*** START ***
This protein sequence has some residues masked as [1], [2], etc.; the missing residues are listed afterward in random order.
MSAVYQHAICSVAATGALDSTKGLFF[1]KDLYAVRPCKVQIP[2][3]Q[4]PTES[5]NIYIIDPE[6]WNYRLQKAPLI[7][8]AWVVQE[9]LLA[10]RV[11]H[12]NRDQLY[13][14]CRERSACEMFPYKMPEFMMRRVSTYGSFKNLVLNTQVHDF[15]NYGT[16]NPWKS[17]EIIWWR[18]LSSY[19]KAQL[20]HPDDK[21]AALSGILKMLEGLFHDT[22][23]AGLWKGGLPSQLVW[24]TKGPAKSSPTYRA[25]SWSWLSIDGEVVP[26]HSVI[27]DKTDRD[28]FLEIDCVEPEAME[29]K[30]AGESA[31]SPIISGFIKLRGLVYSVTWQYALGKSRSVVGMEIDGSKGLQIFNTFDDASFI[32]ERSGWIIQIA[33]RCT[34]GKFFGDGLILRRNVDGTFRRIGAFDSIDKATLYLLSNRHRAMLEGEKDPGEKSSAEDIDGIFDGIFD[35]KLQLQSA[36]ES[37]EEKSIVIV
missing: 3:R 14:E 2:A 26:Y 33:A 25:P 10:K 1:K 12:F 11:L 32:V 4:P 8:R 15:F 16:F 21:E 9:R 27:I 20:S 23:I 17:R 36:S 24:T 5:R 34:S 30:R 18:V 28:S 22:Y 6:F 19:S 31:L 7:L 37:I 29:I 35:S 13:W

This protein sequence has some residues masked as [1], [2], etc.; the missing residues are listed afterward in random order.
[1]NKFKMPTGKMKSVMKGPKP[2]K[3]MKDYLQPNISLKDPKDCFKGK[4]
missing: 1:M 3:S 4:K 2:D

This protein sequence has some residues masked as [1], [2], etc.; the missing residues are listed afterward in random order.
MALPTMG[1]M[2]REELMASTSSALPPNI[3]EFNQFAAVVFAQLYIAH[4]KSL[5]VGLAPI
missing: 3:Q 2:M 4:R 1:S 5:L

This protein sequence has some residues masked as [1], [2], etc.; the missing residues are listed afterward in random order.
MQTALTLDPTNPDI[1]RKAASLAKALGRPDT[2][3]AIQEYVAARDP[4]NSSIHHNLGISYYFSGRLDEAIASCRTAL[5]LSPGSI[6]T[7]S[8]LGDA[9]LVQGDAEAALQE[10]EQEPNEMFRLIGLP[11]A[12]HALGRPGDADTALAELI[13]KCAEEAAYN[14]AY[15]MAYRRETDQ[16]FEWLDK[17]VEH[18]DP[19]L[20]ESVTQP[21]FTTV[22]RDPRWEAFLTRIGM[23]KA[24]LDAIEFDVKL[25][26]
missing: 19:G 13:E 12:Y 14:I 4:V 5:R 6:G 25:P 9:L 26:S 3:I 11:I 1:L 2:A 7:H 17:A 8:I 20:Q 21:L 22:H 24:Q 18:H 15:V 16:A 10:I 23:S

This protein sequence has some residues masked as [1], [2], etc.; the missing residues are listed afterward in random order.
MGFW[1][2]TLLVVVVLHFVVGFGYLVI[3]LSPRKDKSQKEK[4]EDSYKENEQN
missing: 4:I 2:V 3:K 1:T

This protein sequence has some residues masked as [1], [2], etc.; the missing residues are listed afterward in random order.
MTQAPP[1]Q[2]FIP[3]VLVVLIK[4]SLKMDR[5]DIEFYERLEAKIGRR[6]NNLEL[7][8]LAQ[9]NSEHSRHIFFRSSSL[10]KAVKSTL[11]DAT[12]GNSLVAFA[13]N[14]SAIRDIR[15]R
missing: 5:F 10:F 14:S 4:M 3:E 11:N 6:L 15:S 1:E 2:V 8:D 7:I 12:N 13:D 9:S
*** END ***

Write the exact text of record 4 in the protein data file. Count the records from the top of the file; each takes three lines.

This protein sequence has some residues masked as [1], [2], etc.; the missing residues are listed afterward in random order.
MQTALTLDPTNPDI[1]RKAASLAKALGRPDT[2][3]AIQEYVAARDP[4]NSSIHHNLGISYYFSGRLDEAIASCRTAL[5]LSPGSI[6]T[7]S[8]LGDA[9]LVQGDAEAALQE[10]EQEPNEMFRLIGLP[11]A[12]HALGRPGDADTALAELI[13]KCAEEAAYN[14]AY[15]MAYRRETDQ[16]FEWLDK[17]VEH[18]DP[19]L[20]ESVTQP[21]FTTV[22]RDPRWEAFLTRIGM[23]KA[24]LDAIEFDVKL[25][26]
missing: 19:G 13:E 12:Y 14:I 4:V 5:R 6:G 25:P 9:L 26:S 3:I 11:I 1:L 2:A 7:H 17:A 8:I 20:Q 21:L 22:H 24:Q 18:H 15:V 16:A 10:I 23:S